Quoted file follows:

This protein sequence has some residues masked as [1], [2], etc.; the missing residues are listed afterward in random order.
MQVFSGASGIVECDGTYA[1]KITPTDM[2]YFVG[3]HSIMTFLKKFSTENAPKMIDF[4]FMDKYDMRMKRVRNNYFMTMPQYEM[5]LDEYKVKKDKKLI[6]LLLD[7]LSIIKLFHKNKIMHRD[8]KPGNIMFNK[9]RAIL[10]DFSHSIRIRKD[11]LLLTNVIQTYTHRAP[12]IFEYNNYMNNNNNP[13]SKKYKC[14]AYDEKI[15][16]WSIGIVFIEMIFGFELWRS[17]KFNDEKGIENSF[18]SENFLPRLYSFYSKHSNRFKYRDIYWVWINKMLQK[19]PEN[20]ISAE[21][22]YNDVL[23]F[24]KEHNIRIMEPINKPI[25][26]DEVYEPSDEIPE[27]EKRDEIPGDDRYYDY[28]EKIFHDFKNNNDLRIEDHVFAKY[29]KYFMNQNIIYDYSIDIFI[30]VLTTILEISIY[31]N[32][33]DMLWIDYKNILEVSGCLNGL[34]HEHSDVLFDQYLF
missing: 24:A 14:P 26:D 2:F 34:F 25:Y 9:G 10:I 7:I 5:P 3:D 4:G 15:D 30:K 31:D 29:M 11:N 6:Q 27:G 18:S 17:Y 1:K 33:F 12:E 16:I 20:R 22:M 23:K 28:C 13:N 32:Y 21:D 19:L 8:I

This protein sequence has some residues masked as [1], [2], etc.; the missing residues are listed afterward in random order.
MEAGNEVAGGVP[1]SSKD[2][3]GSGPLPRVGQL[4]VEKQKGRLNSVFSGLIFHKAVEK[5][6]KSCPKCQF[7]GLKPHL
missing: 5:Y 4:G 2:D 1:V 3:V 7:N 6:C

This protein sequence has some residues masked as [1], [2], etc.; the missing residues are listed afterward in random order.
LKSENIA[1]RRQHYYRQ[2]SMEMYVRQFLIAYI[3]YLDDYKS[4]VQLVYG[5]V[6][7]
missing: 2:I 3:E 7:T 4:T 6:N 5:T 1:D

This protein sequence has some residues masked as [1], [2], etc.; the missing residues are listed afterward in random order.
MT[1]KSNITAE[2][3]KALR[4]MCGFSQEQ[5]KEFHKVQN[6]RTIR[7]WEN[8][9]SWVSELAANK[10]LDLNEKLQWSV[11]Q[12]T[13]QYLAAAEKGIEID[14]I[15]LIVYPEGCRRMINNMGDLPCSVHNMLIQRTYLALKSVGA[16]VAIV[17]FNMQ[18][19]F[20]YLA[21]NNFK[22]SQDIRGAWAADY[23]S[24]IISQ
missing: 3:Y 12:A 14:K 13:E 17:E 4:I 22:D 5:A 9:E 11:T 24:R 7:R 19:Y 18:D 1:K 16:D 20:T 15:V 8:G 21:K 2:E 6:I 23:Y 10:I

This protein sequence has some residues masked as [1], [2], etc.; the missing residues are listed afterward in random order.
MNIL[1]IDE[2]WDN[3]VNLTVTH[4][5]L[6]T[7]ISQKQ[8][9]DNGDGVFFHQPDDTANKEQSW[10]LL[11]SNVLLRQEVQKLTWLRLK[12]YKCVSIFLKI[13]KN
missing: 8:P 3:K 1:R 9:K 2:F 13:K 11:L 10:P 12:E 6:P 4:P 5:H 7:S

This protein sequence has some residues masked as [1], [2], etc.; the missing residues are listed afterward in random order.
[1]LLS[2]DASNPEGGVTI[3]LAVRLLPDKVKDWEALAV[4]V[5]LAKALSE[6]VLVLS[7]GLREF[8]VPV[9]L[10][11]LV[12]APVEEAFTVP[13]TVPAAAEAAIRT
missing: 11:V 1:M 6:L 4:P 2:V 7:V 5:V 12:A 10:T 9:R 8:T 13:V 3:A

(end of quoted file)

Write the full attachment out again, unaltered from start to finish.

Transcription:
This protein sequence has some residues masked as [1], [2], etc.; the missing residues are listed afterward in random order.
MQVFSGASGIVECDGTYA[1]KITPTDM[2]YFVG[3]HSIMTFLKKFSTENAPKMIDF[4]FMDKYDMRMKRVRNNYFMTMPQYEM[5]LDEYKVKKDKKLI[6]LLLD[7]LSIIKLFHKNKIMHRD[8]KPGNIMFNK[9]RAIL[10]DFSHSIRIRKD[11]LLLTNVIQTYTHRAP[12]IFEYNNYMNNNNNP[13]SKKYKC[14]AYDEKI[15][16]WSIGIVFIEMIFGFELWRS[17]KFNDEKGIENSF[18]SENFLPRLYSFYSKHSNRFKYRDIYWVWINKMLQK[19]PEN[20]ISAE[21][22]YNDVL[23]F[24]KEHNIRIMEPINKPI[25][26]DEVYEPSDEIPE[27]EKRDEIPGDDRYYDY[28]EKIFHDFKNNNDLRIEDHVFAKY[29]KYFMNQNIIYDYSIDIFI[30]VLTTILEISIY[31]N[32][33]DMLWIDYKNILEVSGCLNGL[34]HEHSDVLFDQYLF
missing: 24:A 14:P 26:D 2:F 34:F 25:Y 9:G 10:I 7:I 5:P 3:D 4:G 15:D 30:K 31:D 29:M 11:N 6:Q 27:G 18:S 17:Y 1:K 33:F 12:E 16:I 20:R 22:M 23:K 28:C 13:N 32:Y 21:D 19:L 8:I

This protein sequence has some residues masked as [1], [2], etc.; the missing residues are listed afterward in random order.
MEAGNEVAGGVP[1]SSKD[2][3]GSGPLPRVGQL[4]VEKQKGRLNSVFSGLIFHKAVEK[5][6]KSCPKCQF[7]GLKPHL
missing: 5:Y 4:G 2:D 1:V 3:V 7:N 6:C

This protein sequence has some residues masked as [1], [2], etc.; the missing residues are listed afterward in random order.
LKSENIA[1]RRQHYYRQ[2]SMEMYVRQFLIAYI[3]YLDDYKS[4]VQLVYG[5]V[6][7]
missing: 2:I 3:E 7:T 4:T 6:N 5:T 1:D

This protein sequence has some residues masked as [1], [2], etc.; the missing residues are listed afterward in random order.
MT[1]KSNITAE[2][3]KALR[4]MCGFSQEQ[5]KEFHKVQN[6]RTIR[7]WEN[8][9]SWVSELAANK[10]LDLNEKLQWSV[11]Q[12]T[13]QYLAAAEKGIEID[14]I[15]LIVYPEGCRRMINNMGDLPCSVHNMLIQRTYLALKSVGA[16]VAIV[17]FNMQ[18][19]F[20]YLA[21]NNFK[22]SQDIRGAWAADY[23]S[24]IISQ
missing: 3:Y 12:A 14:K 13:E 17:E 4:I 22:D 5:A 9:E 11:T 24:R 7:R 19:Y 18:D 1:K 16:D 20:T 15:V 8:G 21:K 2:E 6:I 23:Y 10:I

This protein sequence has some residues masked as [1], [2], etc.; the missing residues are listed afterward in random order.
MNIL[1]IDE[2]WDN[3]VNLTVTH[4][5]L[6]T[7]ISQKQ[8][9]DNGDGVFFHQPDDTANKEQSW[10]LL[11]SNVLLRQEVQKLTWLRLK[12]YKCVSIFLKI[13]KN
missing: 8:P 3:K 1:R 9:K 2:F 13:K 11:L 10:P 12:E 6:P 4:P 5:H 7:S

This protein sequence has some residues masked as [1], [2], etc.; the missing residues are listed afterward in random order.
[1]LLS[2]DASNPEGGVTI[3]LAVRLLPDKVKDWEALAV[4]V[5]LAKALSE[6]VLVLS[7]GLREF[8]VPV[9]L[10][11]LV[12]APVEEAFTVP[13]TVPAAAEAAIRT
missing: 11:V 1:M 6:L 4:P 2:V 7:V 5:V 12:A 10:T 9:R 8:T 13:V 3:A